Ringleader of $57 million Holocaust survivor fraud found guilty
Semen Domnister, the former Claims Conference employee who was charged with leading a fraud scheme at the Holocaust restitution organization, faces up to 20 years behind bars.
Semen Domnitser, the former Claims Conference employee who was charged with leading a $57 million fraud scheme at the Holocaust restitution organization was found guilty on all counts by a U.S. District Court jury in Manhattan.
The Wednesday verdict ended a four week trial in which two others, Oksana Romalis and Luba Kramrish, were also found guilty. Twenty-eight people charged in the fraud scheme had pleaded guilty earlier.
“To have it all come to closure is extraordinarily important,” Greg Schneider, the executive vice president of the Claims Conference, told JTA. “We’re obviously very happy that justice has been served, but focus on the needs of Holocaust survivors has always been our main priority.”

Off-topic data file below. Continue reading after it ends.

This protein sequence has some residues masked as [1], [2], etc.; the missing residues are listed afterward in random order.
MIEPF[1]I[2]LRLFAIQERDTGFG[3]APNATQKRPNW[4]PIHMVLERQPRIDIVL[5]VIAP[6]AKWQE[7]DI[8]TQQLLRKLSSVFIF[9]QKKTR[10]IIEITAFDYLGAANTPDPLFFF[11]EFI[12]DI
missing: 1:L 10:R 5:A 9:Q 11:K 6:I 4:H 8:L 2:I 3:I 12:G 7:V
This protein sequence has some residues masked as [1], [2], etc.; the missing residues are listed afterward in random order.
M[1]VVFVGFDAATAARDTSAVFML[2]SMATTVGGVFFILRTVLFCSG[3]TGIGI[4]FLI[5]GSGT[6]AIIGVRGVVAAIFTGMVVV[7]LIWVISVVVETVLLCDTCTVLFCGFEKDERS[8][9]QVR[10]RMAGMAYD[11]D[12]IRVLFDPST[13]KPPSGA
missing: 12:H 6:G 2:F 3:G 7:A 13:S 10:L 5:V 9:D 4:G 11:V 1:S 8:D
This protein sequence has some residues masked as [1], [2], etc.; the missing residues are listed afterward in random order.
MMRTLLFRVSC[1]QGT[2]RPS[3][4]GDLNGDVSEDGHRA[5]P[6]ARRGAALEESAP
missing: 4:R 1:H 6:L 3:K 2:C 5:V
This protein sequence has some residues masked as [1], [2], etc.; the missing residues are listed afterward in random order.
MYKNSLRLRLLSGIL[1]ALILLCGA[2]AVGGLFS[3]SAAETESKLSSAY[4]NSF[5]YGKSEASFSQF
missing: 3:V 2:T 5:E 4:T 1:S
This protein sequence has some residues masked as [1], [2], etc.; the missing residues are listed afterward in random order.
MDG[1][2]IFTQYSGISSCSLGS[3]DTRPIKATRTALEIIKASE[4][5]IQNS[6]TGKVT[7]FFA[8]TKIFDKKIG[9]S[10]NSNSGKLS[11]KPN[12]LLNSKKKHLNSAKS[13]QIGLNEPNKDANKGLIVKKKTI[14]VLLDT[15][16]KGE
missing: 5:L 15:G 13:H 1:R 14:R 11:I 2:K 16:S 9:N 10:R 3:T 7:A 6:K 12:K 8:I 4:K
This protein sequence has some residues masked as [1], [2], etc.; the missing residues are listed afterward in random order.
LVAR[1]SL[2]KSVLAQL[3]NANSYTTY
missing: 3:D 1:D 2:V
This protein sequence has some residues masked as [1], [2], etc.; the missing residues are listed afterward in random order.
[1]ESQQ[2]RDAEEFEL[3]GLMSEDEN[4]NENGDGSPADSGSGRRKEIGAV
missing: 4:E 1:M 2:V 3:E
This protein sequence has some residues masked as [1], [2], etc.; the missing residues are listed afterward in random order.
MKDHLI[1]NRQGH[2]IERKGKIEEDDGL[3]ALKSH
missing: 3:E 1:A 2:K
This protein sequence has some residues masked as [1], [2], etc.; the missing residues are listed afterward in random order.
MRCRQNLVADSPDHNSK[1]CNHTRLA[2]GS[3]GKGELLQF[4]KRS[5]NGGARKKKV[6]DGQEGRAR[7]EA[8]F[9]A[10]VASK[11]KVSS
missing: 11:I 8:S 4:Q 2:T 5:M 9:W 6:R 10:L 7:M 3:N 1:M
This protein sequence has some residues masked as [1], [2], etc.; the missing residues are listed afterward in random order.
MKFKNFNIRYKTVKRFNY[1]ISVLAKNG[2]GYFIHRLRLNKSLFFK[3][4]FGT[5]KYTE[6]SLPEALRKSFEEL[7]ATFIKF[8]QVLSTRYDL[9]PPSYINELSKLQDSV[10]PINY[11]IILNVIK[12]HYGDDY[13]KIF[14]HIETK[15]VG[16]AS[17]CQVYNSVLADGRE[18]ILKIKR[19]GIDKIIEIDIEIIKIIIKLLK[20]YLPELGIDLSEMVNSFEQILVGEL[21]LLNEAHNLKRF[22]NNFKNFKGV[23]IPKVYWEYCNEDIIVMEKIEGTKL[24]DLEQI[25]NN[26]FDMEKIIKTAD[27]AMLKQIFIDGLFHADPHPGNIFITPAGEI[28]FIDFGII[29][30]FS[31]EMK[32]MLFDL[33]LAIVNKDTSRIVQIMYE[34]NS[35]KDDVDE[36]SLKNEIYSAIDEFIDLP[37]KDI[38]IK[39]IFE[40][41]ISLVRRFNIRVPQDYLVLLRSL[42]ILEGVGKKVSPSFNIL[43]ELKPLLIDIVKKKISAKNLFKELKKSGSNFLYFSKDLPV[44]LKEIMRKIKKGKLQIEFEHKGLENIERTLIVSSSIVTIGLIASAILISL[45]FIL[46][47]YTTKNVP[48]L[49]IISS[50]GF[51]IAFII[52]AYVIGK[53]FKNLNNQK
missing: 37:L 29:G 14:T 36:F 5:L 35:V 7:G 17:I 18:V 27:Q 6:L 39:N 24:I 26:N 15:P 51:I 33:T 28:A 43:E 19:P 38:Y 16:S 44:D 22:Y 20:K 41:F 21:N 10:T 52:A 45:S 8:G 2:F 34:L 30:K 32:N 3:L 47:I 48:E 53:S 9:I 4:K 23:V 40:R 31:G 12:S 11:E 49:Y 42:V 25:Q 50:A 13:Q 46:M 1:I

The fraud was discovered in 2009 and dated back to 1993. It involved falsifying applications to the Hardship Fund, an account established by the German government to provide one-time payments of approximately $3,360 to those who fled the Nazis as they moved east through Germany, and the Article 2 Fund, through which the German government gives pension payments of approximately $411 per month to needy Nazi victims who spent significant time in a concentration camp, in a Jewish ghetto in hiding or living under a false identity to avoid the Nazis.
Jury deliberations Wednesday took just a few hours. Domnitser could be jailed for up to 20 years.
“With the verdicts against these three defendants, all 31 people who played roles in the theft of $57 million intended to benefit victims of the Nazi genocide – one of the darkest chapters in all human history – have been convicted,” U.S. Attorney Preet Bharara said in a statement. “We said we would not stop until we brought to justice those who committed these unthinkable crimes and today our objective was accomplished.”